Scratching is a totally natural and necessary cat behavior. While you don’t want your cat to scratch your furniture, it’s imperative that they have plenty of opportunities to scratch and keep their paws healthy. To help you manage your cat’s scratching and encourage the use of a scratching post, this article will explain:
- Why cats scratch things
- Reasons why your cat isn’t using their scratching post
- Tips to get your cat to use their scratching post
- Frequently asked questions about training a cat to use a scratching post
Why do cats scratch things?
Scratching is a necessary and natural behavior in cats. They scratch in order to express emotions, mark objects, and keep their paws and nails feeling healthy. Providing your cat with acceptable objects to scratch (e.g. a variety of cat scratchers) is vital. If you don’t do this, they may start scratching your furniture, wallpaper or carpets.
Reasons why your cat won’t use a scratching post
There are a few reasons why your cat might not be using their scratching post:
- Location. The scratching post isn’t in a location where your cat frequently visits and/or wants to scratch.
- Lack of interest. Your cat isn’t interested in the scratching post you’ve selected. Your cat’s reaction might be due to the shape, texture or size of the scratching post.
Tips to get your cat to use a scratching post
To encourage your cat to use a scratching post, try these tips:
- Get a variety of scratching posts. In addition to cardboard posts, this means exploring upholstered, wood, carpeted (avoid this if your cat is prone to scratching rugs in your house), horizontal posts, vertical posts and slanted posts. All of these different textures and angles will help provide your cat with interesting alternatives to your furniture.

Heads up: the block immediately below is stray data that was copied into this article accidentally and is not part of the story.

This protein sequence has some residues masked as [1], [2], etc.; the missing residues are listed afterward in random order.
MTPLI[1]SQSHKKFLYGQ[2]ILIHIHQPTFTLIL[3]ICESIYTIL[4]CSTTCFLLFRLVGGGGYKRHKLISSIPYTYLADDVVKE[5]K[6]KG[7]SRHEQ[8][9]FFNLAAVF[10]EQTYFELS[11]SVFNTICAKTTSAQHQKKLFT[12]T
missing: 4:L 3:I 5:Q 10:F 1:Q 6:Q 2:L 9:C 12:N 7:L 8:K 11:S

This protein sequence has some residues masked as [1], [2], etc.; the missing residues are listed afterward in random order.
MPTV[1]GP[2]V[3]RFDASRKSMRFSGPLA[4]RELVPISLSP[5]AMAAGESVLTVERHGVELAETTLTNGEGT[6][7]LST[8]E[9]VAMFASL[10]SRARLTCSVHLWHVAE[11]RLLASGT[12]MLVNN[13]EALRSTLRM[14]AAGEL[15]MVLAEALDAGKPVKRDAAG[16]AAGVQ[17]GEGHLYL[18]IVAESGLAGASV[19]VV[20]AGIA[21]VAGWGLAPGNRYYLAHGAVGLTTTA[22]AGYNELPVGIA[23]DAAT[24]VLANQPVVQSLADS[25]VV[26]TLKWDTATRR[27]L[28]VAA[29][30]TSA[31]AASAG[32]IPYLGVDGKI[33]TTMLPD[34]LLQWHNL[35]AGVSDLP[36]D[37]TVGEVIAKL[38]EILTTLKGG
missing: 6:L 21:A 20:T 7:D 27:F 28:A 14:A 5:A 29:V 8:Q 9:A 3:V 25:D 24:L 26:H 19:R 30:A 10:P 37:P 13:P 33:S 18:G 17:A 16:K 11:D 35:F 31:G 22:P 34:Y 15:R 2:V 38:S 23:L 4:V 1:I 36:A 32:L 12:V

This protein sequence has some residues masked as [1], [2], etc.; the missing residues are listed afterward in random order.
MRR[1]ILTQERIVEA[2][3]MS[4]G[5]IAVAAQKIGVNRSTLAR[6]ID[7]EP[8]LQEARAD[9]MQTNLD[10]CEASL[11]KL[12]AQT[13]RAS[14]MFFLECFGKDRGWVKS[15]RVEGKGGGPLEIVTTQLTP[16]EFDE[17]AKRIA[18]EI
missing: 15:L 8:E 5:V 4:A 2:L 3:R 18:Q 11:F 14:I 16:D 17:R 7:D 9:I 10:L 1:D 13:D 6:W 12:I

- Dazzle each scratching post. Use toys and catnip to make your cat think, “Wow, this is awesome.” Try hanging different toys from each post every few days so that your cat’s interest is maintained over time. Catnip isn’t something you need to use every day, but bring it out when you really want to incentivize your cat.
- Make the ground around your furniture uncomfortable. Cover the floor where your cat stands to scratch (e.g. the floor by the corner of your couch) with plastic wrap, double-sided tape, or sand paper. Be sure to position a scratching post nearby so your cat has a suitable scratching alternative.
- Gently pick up your cat and place them by their scratcher. You can either take their paws and gently mimic a scratching motion on the scratcher, or you can scratch the scratcher yourself to show them the motion.
Frequently asked questions about training a cat to use a scratching post
Can cats be trained not to scratch furniture?
Scratching is a necessary and natural behavior in cats. While you can’t train your cat not to scratch, and nor should you want to, you can teach them where and what to scratch. To do this, provide them with a number of different (non-furniture) surfaces and objects to scratch, and make these different surfaces interesting enough that your cat prefers them to the furniture items in your home.
Do scratching posts dull claws?
No, scratching posts don’t dull cat claws. Scratching posts help keep your cat’s claws healthy by removing the dull parts of the claw and exposing the fresh, sharper layers underneath.
Do cats actually use scratching posts?
Yes, cats use scratching posts! Providing your cat with a variety of scratching posts is vital for keeping your cat’s claws healthy and reducing the likelihood that they start scratching your furniture, wallpaper or carpets.
What keeps cats from scratching furniture?
To deter your cat from scratching your furniture, provide them with suitable alternatives for scratching. This means giving them a number of different scratching post options including vertical posts, horizontal posts, and different scratching surfaces.